That’s what the sign said in front of this man’s booth at the Chelsea Market. He was selling shirts with fun quirky patterns on them. You know, the kind of locally-made-limited-run thing you’d expect to see for sale at an art market.
When I see a sign like this my reaction is always…
What are you scared of?
Are you scared that someone’s going to steal your idea? That someone is going to copy you?
If all it would take for you to lose customers is someone showing up and making what you make, but cheaper, you’re doing it wrong. You’re selling the wrong thing.
You’re selling what you make instead of why you make it.
You’re selling what you do instead of why you do it.
Doing that means you’re asking to be treated like a commodity. You’re asking to be compared on price.
If you’re doing it right, people aren’t buying shirts from you they’re buying why you make shirts. The shirt is just a souvenir. Tangible proof that they were there, a signal to others that “Hey, this is what I believe in.”
The shirt isn’t the product, the way I felt when I bought it is.
That’s what I’m buying.
If your customer would buy from someone else because it looks like the same shirt but it’s cheaper, then you’re in the business of selling shirts. You don’t want to be in that business because there’s no loyalty and because nobody needs another shirt. We’ve got to think in terms of wants.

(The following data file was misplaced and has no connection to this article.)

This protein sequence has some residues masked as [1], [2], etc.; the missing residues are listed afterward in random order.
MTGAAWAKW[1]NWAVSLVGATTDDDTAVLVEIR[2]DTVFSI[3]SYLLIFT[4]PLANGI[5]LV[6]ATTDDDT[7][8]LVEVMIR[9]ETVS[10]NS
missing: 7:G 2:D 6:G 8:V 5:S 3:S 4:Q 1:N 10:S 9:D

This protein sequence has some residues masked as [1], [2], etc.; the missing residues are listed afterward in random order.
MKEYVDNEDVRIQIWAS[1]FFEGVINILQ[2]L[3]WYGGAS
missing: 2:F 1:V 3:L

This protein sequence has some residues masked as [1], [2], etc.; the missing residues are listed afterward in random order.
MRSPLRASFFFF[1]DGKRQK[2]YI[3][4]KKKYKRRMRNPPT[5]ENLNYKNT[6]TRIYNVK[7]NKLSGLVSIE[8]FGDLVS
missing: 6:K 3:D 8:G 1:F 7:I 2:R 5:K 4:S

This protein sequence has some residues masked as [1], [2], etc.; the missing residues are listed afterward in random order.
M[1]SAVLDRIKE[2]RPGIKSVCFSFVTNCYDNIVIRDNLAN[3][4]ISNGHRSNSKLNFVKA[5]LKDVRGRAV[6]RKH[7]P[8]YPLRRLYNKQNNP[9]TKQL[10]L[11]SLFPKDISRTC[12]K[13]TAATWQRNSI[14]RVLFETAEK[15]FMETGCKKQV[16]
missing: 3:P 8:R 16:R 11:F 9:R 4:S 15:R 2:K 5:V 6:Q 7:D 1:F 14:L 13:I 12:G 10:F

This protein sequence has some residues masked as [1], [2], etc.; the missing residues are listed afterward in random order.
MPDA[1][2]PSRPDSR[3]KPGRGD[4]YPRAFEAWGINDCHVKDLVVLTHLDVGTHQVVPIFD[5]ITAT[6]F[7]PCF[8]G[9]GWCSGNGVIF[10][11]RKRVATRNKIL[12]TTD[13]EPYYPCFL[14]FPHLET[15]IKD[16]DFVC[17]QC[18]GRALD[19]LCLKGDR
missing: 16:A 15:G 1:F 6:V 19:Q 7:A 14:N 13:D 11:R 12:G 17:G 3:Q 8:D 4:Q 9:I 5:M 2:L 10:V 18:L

You’re selling an experience. A promise.
That’s what a brand is.
What does your brand stand for? What’s the promise you’re making? What does it say about me when I wear your shirt or have your logo on my website? What do I tell myself about it? What do I tell my friends?
It doesn’t matter if you’re selling a product like shirts or a service like a website or a financial plan, you’re selling a story. That’s what I’m paying a premium for. I’m coming to you and buying your product or your service because this is the story I want to tell myself.
No one can steal that.
Photo from my recent trip to NYC, taken at the Mociun Home store in Brooklyn. (Ceramics are my true weakness…)
You’re not spending $50 on any of these mugs because you need a mug (if you needed a mug you’d go to IKEA) you’re buying the way it makes you feel every time you take it off the shelf. You’re buying the story you get to tell your friends when they ask about it.
So, what story are you selling?